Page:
Large yellow wall clock on a white backgroundIntrauterine insemination (IUI) is a common assisted reproductive technology (ART) used to help couples struggling with infertility to achieve conception. The findings of a new study, however, show that an advanced paternal age may be an indicator as to whether the procedure will be successful.

The Study Results

According to data released earlier this year at the 2014 Annual Meeting of the American Urological Association, or AUA, there is as much as a 20 percent decline for every decade of advanced paternal age of the father. This decline starts as early as when the man is in his 20s.

Dr. Natan Bar-Chama, Mount Sinai School of Medicine in New York, led the study with his colleagues. He and his team studied the results of nearly 19,000 stimulated IUI cycles from their institution that occurred over an eight-year period. The definition for a successful IUI cycle was a live birth. This study is considered the largest to date to track these outcomes for this specific ART procedure.

In general, the idea of a biological clock has always been associated with the female. Because women are born with all the eggs they will ever have, the biological clock is a metaphor for the decline in her egg quality that happens naturally as she ages. In light of this data, however, it appears that men have an equally important biological clock ticking, indicating that sperm quality is also declining at a rapid rate.

IUI is a common ART treatment. In an IUI cycle, your doctor will place sperm in your uterus when you are close to ovulating. When fertility drugs are used to stimulate ovulation, the procedure is called stimulated IUI. Experts agree that while stimulated IUI is often more successful, it also increases the risk of having multiples, which can cause complications for both mother and child. This type of treatment is often recommended for:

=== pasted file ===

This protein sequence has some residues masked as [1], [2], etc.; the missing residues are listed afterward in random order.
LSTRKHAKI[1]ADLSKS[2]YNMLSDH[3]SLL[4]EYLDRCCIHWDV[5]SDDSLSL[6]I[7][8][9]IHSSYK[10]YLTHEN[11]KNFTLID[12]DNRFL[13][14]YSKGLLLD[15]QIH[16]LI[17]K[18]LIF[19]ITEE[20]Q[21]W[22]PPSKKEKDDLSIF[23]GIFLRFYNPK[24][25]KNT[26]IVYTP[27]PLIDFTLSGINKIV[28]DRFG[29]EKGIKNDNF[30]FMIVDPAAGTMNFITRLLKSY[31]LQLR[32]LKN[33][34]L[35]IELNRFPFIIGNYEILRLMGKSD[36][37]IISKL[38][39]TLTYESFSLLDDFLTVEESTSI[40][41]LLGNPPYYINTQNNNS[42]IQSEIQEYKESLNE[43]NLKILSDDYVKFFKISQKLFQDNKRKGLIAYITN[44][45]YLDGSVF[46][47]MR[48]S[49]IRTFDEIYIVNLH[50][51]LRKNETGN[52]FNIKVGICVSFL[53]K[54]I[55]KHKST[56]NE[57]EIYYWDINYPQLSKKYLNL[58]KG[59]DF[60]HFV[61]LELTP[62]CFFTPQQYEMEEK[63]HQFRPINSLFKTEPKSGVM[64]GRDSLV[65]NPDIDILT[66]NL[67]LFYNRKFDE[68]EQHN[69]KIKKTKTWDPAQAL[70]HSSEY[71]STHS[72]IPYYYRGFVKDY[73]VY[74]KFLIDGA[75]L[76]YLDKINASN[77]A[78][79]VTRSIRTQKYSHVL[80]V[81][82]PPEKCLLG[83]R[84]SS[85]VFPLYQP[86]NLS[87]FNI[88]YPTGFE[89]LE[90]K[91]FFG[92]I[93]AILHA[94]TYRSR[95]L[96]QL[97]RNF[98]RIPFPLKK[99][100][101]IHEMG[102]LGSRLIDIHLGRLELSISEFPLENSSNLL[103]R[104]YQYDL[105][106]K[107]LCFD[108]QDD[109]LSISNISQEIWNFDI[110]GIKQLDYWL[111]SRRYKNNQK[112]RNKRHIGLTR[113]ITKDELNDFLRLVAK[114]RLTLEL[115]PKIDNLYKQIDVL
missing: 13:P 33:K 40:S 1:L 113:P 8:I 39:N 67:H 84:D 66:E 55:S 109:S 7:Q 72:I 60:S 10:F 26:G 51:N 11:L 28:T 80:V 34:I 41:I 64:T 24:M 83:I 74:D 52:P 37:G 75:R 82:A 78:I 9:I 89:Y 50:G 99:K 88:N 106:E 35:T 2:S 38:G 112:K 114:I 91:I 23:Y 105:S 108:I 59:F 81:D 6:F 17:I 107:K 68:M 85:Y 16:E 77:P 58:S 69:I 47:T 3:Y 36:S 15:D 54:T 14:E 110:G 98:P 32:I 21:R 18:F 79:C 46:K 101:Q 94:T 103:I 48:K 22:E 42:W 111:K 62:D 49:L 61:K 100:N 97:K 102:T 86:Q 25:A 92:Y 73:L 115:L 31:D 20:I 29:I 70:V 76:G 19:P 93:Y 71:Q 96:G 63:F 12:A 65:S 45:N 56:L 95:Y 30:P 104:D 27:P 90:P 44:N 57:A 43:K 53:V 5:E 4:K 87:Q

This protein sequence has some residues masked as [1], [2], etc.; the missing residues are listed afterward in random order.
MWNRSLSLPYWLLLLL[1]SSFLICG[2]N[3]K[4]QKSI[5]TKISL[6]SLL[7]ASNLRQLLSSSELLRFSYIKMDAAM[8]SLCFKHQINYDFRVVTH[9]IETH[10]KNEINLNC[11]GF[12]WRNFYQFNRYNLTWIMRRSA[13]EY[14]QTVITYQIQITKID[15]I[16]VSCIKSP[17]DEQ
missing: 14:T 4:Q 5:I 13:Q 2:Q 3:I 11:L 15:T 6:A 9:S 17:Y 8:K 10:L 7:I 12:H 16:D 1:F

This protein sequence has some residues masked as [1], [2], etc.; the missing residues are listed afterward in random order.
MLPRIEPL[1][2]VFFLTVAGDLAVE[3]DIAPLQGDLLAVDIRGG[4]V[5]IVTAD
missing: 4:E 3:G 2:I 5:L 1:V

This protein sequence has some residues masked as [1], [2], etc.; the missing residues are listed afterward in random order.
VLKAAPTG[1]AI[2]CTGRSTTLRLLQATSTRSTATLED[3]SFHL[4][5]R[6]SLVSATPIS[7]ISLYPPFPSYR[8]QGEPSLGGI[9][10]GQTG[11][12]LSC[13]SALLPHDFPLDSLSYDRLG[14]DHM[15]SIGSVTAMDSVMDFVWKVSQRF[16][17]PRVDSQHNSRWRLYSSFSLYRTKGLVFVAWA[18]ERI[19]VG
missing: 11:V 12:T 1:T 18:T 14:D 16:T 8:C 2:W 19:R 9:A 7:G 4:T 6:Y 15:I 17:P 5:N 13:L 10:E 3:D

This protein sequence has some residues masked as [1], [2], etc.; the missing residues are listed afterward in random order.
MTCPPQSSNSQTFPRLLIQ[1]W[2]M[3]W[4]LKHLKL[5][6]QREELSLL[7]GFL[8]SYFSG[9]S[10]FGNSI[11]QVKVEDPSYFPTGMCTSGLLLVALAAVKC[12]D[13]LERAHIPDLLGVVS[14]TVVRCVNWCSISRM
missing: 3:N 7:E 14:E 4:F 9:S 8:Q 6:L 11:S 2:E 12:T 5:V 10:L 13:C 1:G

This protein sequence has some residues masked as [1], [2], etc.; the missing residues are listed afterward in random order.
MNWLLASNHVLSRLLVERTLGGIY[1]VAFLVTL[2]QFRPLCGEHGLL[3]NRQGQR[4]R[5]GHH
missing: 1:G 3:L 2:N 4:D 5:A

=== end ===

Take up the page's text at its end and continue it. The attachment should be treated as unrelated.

• Male fertility issues, such as a low sperm count or a low motility factor, where the sperm is unable to swim to the egg properly
  • Couples that have a problem with intercourse due to injury, disability or other contributing factors
  • Same-sex or single-parent procedures
  • Women with a case of mild endometriosis, a common condition that affects fertility
  • Unexplained fertility issues

Essentially, this study demonstrates that the success rate of stimulated IUI treatment is likely to be reliant on the age of the prospective parents, both the mother and the father. In order for the cycle to be a success, there needs to be both a healthy egg and sperm. What Dr. Bar-Chama shows is that even though men produce sperm throughout their lives, the sperm they produce later in life is likely not as good a quality as that which they produce when they are younger.

When it comes to IUI, or any ART treatment, most people typically concentrate on maternal age as a determining factor on the success rate. But it appears that the age of the father is also an important factor that will affect the procedure’s outcome. For both father and mother, the ticking of the biological clock is an important consideration when it comes to starting your family.

Sources:

“Paternal Age a Determinant of Birth Success rates with stimulated IUI.” www.medicalnewstoday.com. 22 May 2014. Web. 10 July 2014. < http://www.medicalnewstoday.com/articles/277162.php>

“Fertility Treatment: intrauterine Insemination (IUI)” www.babycenter.com.au. March 2014. Web. 10 July 2014. < http://www.babycenter.com.au/a4092/fertility-treatment-intrauterine-insemination-iui>